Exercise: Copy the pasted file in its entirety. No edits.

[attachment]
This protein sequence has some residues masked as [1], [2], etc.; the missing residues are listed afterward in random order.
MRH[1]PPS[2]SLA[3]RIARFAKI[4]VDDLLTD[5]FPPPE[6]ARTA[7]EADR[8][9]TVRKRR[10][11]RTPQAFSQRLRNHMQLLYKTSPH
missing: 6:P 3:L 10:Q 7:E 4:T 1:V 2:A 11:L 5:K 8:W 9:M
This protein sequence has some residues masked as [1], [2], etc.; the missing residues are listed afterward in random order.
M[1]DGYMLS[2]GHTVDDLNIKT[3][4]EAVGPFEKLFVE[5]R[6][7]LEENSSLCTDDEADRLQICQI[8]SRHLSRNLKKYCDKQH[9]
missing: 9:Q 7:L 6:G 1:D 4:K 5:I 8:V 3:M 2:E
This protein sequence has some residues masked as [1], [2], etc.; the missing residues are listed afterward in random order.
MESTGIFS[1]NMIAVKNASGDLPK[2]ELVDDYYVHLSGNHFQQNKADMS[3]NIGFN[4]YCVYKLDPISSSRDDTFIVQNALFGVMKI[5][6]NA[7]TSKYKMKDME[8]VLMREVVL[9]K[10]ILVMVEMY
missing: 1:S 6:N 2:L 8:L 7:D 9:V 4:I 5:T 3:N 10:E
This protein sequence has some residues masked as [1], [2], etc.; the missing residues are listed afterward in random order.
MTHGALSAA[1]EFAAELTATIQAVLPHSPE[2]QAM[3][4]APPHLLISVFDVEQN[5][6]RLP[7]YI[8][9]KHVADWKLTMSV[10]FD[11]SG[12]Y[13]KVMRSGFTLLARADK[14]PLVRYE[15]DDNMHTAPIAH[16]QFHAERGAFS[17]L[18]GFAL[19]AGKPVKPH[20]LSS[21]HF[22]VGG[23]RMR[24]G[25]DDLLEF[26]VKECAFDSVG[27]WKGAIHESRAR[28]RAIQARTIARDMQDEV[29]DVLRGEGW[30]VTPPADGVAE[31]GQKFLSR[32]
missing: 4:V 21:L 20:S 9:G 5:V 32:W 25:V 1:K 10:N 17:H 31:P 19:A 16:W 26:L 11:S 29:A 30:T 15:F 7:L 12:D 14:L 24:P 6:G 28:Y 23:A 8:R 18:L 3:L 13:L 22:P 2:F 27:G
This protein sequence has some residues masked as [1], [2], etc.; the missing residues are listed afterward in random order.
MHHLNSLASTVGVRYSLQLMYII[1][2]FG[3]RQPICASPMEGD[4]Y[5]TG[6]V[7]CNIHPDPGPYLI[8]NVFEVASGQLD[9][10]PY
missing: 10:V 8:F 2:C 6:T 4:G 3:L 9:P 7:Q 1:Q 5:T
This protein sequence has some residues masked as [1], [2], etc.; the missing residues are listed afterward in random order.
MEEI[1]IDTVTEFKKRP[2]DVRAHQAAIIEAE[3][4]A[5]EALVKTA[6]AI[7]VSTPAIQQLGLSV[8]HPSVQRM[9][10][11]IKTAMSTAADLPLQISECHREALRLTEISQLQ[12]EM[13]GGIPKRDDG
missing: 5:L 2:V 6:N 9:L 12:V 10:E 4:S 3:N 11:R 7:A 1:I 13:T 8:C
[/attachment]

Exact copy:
This protein sequence has some residues masked as [1], [2], etc.; the missing residues are listed afterward in random order.
MRH[1]PPS[2]SLA[3]RIARFAKI[4]VDDLLTD[5]FPPPE[6]ARTA[7]EADR[8][9]TVRKRR[10][11]RTPQAFSQRLRNHMQLLYKTSPH
missing: 6:P 3:L 10:Q 7:E 4:T 1:V 2:A 11:L 5:K 8:W 9:M
This protein sequence has some residues masked as [1], [2], etc.; the missing residues are listed afterward in random order.
M[1]DGYMLS[2]GHTVDDLNIKT[3][4]EAVGPFEKLFVE[5]R[6][7]LEENSSLCTDDEADRLQICQI[8]SRHLSRNLKKYCDKQH[9]
missing: 9:Q 7:L 6:G 1:D 4:K 5:I 8:V 3:M 2:E
This protein sequence has some residues masked as [1], [2], etc.; the missing residues are listed afterward in random order.
MESTGIFS[1]NMIAVKNASGDLPK[2]ELVDDYYVHLSGNHFQQNKADMS[3]NIGFN[4]YCVYKLDPISSSRDDTFIVQNALFGVMKI[5][6]NA[7]TSKYKMKDME[8]VLMREVVL[9]K[10]ILVMVEMY
missing: 1:S 6:N 2:L 8:L 7:D 9:V 4:I 5:T 3:N 10:E
This protein sequence has some residues masked as [1], [2], etc.; the missing residues are listed afterward in random order.
MTHGALSAA[1]EFAAELTATIQAVLPHSPE[2]QAM[3][4]APPHLLISVFDVEQN[5][6]RLP[7]YI[8][9]KHVADWKLTMSV[10]FD[11]SG[12]Y[13]KVMRSGFTLLARADK[14]PLVRYE[15]DDNMHTAPIAH[16]QFHAERGAFS[17]L[18]GFAL[19]AGKPVKPH[20]LSS[21]HF[22]VGG[23]RMR[24]G[25]DDLLEF[26]VKECAFDSVG[27]WKGAIHESRAR[28]RAIQARTIARDMQDEV[29]DVLRGEGW[30]VTPPADGVAE[31]GQKFLSR[32]
missing: 4:V 21:L 20:S 9:G 5:V 32:W 25:V 1:K 10:N 17:H 31:P 19:A 16:W 26:L 11:S 29:A 30:T 15:F 7:L 12:D 14:L 24:P 6:G 28:Y 23:A 8:R 18:L 3:L 13:L 22:P 2:F 27:G
This protein sequence has some residues masked as [1], [2], etc.; the missing residues are listed afterward in random order.
MHHLNSLASTVGVRYSLQLMYII[1][2]FG[3]RQPICASPMEGD[4]Y[5]TG[6]V[7]CNIHPDPGPYLI[8]NVFEVASGQLD[9][10]PY
missing: 10:V 8:F 2:C 6:T 4:G 3:L 9:P 7:Q 1:Q 5:T
This protein sequence has some residues masked as [1], [2], etc.; the missing residues are listed afterward in random order.
MEEI[1]IDTVTEFKKRP[2]DVRAHQAAIIEAE[3][4]A[5]EALVKTA[6]AI[7]VSTPAIQQLGLSV[8]HPSVQRM[9][10][11]IKTAMSTAADLPLQISECHREALRLTEISQLQ[12]EM[13]GGIPKRDDG
missing: 5:L 2:V 6:N 9:L 12:V 10:E 4:S 3:N 11:R 7:A 1:I 13:T 8:C